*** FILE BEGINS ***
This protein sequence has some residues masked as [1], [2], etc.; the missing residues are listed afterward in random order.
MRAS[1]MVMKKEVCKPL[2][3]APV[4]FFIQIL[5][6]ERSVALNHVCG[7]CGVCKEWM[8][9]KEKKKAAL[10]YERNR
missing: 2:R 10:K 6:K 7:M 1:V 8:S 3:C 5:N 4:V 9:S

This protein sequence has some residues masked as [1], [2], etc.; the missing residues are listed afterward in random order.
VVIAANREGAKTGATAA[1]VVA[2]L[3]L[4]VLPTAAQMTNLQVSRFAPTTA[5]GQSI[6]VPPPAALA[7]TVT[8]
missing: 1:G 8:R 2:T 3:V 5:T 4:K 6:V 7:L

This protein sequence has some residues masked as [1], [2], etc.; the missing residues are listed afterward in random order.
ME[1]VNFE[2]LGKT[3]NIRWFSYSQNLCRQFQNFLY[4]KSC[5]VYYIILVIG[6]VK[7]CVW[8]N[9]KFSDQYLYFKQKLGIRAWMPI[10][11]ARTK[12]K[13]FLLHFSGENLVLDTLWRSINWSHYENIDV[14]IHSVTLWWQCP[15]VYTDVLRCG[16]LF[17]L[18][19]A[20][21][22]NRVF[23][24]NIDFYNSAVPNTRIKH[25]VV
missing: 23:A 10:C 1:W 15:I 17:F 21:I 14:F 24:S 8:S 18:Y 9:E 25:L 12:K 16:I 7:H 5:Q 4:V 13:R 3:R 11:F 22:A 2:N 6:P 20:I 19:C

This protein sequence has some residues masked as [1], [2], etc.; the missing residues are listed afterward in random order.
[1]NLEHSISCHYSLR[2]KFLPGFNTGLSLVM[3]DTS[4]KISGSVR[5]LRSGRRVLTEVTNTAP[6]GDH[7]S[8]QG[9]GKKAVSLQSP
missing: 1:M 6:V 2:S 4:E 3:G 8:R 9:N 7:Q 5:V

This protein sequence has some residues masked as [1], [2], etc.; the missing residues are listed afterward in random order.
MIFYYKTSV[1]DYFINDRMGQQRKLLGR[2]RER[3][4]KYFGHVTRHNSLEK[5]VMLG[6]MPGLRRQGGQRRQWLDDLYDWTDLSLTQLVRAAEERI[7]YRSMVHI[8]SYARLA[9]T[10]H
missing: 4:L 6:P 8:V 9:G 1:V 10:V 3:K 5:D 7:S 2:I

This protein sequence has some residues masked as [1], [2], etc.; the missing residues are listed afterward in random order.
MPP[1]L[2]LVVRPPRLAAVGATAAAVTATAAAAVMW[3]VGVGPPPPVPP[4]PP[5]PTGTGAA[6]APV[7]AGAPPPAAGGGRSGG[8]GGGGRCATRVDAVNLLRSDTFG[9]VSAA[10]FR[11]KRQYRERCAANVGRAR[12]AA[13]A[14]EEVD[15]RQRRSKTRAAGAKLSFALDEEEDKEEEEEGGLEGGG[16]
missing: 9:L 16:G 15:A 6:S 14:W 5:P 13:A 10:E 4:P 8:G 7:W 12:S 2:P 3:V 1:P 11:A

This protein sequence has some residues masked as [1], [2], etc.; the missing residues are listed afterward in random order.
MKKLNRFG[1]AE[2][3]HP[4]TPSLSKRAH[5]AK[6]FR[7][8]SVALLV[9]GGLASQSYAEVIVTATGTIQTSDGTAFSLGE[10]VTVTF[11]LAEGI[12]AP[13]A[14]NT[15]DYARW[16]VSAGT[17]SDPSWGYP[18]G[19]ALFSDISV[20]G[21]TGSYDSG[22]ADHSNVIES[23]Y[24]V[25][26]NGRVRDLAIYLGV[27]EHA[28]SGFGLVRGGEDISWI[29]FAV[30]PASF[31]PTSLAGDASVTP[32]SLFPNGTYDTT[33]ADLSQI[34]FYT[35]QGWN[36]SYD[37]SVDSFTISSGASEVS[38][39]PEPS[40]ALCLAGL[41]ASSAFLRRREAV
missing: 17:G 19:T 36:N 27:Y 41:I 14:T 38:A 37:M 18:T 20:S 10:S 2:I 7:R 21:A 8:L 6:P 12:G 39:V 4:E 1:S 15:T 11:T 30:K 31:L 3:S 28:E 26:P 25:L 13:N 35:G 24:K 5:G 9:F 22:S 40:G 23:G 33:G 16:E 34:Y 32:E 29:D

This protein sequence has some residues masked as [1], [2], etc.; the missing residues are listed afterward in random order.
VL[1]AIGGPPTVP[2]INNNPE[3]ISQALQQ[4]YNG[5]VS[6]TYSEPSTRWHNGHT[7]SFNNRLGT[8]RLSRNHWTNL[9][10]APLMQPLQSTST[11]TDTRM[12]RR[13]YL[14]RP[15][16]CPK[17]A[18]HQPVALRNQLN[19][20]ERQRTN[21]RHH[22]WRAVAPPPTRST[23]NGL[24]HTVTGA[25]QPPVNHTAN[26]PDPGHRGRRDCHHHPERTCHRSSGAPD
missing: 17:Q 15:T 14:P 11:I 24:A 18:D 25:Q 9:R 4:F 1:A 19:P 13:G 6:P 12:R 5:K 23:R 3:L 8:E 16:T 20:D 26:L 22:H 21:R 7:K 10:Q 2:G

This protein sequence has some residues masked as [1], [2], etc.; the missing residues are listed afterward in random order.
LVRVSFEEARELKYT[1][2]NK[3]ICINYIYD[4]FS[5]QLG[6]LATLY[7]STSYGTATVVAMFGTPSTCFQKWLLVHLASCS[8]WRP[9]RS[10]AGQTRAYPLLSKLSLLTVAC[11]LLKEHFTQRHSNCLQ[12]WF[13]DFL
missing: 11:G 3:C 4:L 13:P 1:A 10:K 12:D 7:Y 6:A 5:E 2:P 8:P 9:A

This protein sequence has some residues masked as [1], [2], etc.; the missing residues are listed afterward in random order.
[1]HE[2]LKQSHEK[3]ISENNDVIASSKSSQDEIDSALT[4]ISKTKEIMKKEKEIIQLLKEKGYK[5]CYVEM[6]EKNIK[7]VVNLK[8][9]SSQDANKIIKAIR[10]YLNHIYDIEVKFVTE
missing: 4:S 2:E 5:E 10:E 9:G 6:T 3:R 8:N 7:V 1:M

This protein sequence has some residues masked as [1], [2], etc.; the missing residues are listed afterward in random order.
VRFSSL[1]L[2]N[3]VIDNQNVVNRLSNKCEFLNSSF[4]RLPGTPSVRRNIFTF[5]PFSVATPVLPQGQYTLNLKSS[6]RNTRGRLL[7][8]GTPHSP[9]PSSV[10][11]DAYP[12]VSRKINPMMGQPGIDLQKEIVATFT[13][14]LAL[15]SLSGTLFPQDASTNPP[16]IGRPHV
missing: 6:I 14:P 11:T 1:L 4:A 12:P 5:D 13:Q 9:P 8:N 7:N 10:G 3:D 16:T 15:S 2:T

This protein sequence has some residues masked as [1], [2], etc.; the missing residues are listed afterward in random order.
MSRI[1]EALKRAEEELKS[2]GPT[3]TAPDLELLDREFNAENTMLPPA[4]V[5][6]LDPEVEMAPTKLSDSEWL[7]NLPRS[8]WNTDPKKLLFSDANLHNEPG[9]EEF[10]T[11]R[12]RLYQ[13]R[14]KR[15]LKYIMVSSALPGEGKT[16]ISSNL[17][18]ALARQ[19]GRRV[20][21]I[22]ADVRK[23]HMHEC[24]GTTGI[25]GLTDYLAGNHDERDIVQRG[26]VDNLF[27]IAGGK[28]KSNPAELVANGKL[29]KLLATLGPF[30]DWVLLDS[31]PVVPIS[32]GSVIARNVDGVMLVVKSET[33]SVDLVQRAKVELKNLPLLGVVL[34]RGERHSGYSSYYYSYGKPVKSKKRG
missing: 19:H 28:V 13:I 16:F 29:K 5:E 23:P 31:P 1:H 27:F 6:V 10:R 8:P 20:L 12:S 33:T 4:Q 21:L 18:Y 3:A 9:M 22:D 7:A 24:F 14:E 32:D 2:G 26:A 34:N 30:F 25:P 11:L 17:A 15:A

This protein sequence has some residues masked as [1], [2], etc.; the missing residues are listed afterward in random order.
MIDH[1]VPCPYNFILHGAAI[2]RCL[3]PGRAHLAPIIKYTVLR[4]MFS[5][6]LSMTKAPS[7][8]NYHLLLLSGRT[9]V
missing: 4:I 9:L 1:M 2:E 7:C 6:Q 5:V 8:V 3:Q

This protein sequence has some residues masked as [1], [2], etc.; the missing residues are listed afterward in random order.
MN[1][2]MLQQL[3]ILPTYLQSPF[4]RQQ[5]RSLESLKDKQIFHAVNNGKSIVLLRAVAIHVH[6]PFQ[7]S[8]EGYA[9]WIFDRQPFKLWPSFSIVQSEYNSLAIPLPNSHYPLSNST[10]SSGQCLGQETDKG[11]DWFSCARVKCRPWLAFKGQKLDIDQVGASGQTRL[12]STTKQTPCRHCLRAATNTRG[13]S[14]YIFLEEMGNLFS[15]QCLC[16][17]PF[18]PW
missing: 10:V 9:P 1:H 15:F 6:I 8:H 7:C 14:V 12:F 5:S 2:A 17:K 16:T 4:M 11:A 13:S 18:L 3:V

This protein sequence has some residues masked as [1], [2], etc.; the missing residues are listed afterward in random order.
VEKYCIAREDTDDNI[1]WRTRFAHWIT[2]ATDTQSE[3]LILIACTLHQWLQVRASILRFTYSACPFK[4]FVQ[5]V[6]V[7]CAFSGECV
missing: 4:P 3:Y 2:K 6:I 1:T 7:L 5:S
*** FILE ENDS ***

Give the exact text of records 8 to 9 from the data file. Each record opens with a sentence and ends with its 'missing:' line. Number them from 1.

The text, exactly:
This protein sequence has some residues masked as [1], [2], etc.; the missing residues are listed afterward in random order.
VL[1]AIGGPPTVP[2]INNNPE[3]ISQALQQ[4]YNG[5]VS[6]TYSEPSTRWHNGHT[7]SFNNRLGT[8]RLSRNHWTNL[9][10]APLMQPLQSTST[11]TDTRM[12]RR[13]YL[14]RP[15][16]CPK[17]A[18]HQPVALRNQLN[19][20]ERQRTN[21]RHH[22]WRAVAPPPTRST[23]NGL[24]HTVTGA[25]QPPVNHTAN[26]PDPGHRGRRDCHHHPERTCHRSSGAPD
missing: 17:Q 15:T 14:P 11:I 24:A 18:D 25:Q 9:R 4:F 1:A 19:P 13:G 6:P 12:R 5:K 23:R 3:L 8:E 16:T 20:D 26:L 22:H 21:R 7:K 10:Q 2:G

This protein sequence has some residues masked as [1], [2], etc.; the missing residues are listed afterward in random order.
LVRVSFEEARELKYT[1][2]NK[3]ICINYIYD[4]FS[5]QLG[6]LATLY[7]STSYGTATVVAMFGTPSTCFQKWLLVHLASCS[8]WRP[9]RS[10]AGQTRAYPLLSKLSLLTVAC[11]LLKEHFTQRHSNCLQ[12]WF[13]DFL
missing: 11:G 3:C 4:L 13:P 1:A 10:K 12:D 7:Y 6:A 5:E 2:P 8:P 9:A